> we-all-want-to-be-like-the-media-on-tv trends. I find that WAY more
> dangerous and problematic.
> I am wondering myself why I find this fascinating. I am surprised by my
> own reaction. Perhaps it's because I know Kevin and there's something
> not-typical about his approach to all the violent weird stupid
> perverted content that I am way way tired of after teaching student
> filmmaking in Philadelphia for the last three years. He is handling the
> same subjects, but somehow there is something else going on too --
> perhaps it's just that he's smart and it shows to me, while most of the
> other students make such work in such a mindless knee-jerk
> "stupid"/blind way.
> I think my reaction is mostly because of a workshop I've been in with
> Kevin taught by Ralph Lemon where we've been exploring danger and risk
> and fear all semester. Doing weird things like setting out to drop 40
> lb weights on our feet to see how we can't actually drop it on our
> feet, but will naturally jerk the body out of the way.... it's
> impossible, truly impossible to explain this by text, but it's been a
> great investigation of the fear we who are artists confront every time
> we try to make art. Artists live on the edge of real danger all the
> time. Somehow I can't separate this video Kevin made with that process
> of exploration, and in the context of that very specific investigation,
> this is hilarious.
> But... yeah... I think in any other context I too would be deeply
> disturbed and offended.
> I think it's interesting to me because I'm trying to figure out what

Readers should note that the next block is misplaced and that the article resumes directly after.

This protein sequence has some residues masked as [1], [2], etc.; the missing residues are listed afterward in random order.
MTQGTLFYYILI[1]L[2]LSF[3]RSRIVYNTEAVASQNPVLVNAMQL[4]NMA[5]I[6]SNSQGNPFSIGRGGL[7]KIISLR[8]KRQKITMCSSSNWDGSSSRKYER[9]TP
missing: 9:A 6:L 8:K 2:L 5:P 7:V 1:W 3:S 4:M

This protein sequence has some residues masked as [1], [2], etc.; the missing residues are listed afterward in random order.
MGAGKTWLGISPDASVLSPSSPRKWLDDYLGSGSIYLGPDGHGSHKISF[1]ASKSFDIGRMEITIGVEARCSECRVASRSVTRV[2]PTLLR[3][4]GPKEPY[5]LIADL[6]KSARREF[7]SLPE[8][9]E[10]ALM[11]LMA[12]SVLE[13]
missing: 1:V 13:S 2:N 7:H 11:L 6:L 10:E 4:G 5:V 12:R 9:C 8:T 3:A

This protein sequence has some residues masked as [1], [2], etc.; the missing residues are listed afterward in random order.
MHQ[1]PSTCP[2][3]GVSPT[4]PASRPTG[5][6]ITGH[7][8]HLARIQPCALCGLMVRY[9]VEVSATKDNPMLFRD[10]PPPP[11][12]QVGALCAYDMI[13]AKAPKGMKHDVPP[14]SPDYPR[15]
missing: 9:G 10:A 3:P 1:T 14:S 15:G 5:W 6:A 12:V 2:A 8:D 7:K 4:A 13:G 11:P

> the difference is in my self. And I am also asking in a deep deep way:
> what is happening here. What social rules are Kevin violating? How will
> the reaction unfold? Will there be a huge outcry? Or will this all blow
> over fairly quickly? Will people react? Or just take this in as one
> more thing...
> I see your point that it may be numbing us to real pain. I find the 27
> Law and Order and copycat shows completely irresponsible for exactly
> that reason. And find it completely ridiculous and amazing that NBC has
> gotten both super-christian in the last year  and super-violent (come
> on -- an AMY GRANT reality tv show??? and more than one "miracle"
> reality tv show... and more murder "investigations" than I've ever
> seen.) I'll be just change channels zipping past NBC and get assaulted
> by a scene of a graphic rape and murder. It seems like an extremely
> perverted rape-by-proxy thing, what, letting the viewers fantasize
> about what it would be like to rape and murder someone?? It' very
> offensive to me. And I see no one talking about it. Why aren't the
> christians outraged about that?? Instead they are freaking out over a
> gay kiss or people talking about evolution... it's crazy crazy crazy.
> I also know that I am numb to the violence in my student's work because
> it's so horrible here at Temple. The most unbelievably violent films
> get made by the undergraduates here. And no one talks about it. After
> four years I think my perspective is totally warped. And having people
> on the outside say -- "uh, no, this is not acceptable" is a welcome
> breath of fresh air.
> So people, please everyone say what you think. I want to hear what
> people really think and get a sense of where different people are on
> these issues -- some how that is fascinating to me. What do people
> think is the line that we shouldn't cross when it comes to violence? Is
> Kevin's film too much because it is violent? Or because it is lying?
> Or...
> jen
> jenSimmons
> On Apr 24, 2006, at 6:07 PM, Chuck Olsen wrote:
> >
> >  You find it fascinating - why? I find it tiresome and irresponsible.
> >  God, I must be getting old. I used to appreciate a good arty blog
> > prank.
> >
> >  The problem is this: Rather than using vlogs to enrich the human
> >  experience, and expand our exposure to the range of human experiences,
> >  pranks like this numb us to it. It numbs us to real death and real
> >  pain, and cheapens it.
> >
> >  This sort of prank is worse for the vlogosphere than any
> > advertisement.
> >
> >  --- In, Jen Simmons <jen@> wrote:
> >  >
> >  > I'm wondering whether to chime in now, or wait and watch this
> >  > discussion go for a while more. I find it fascinating.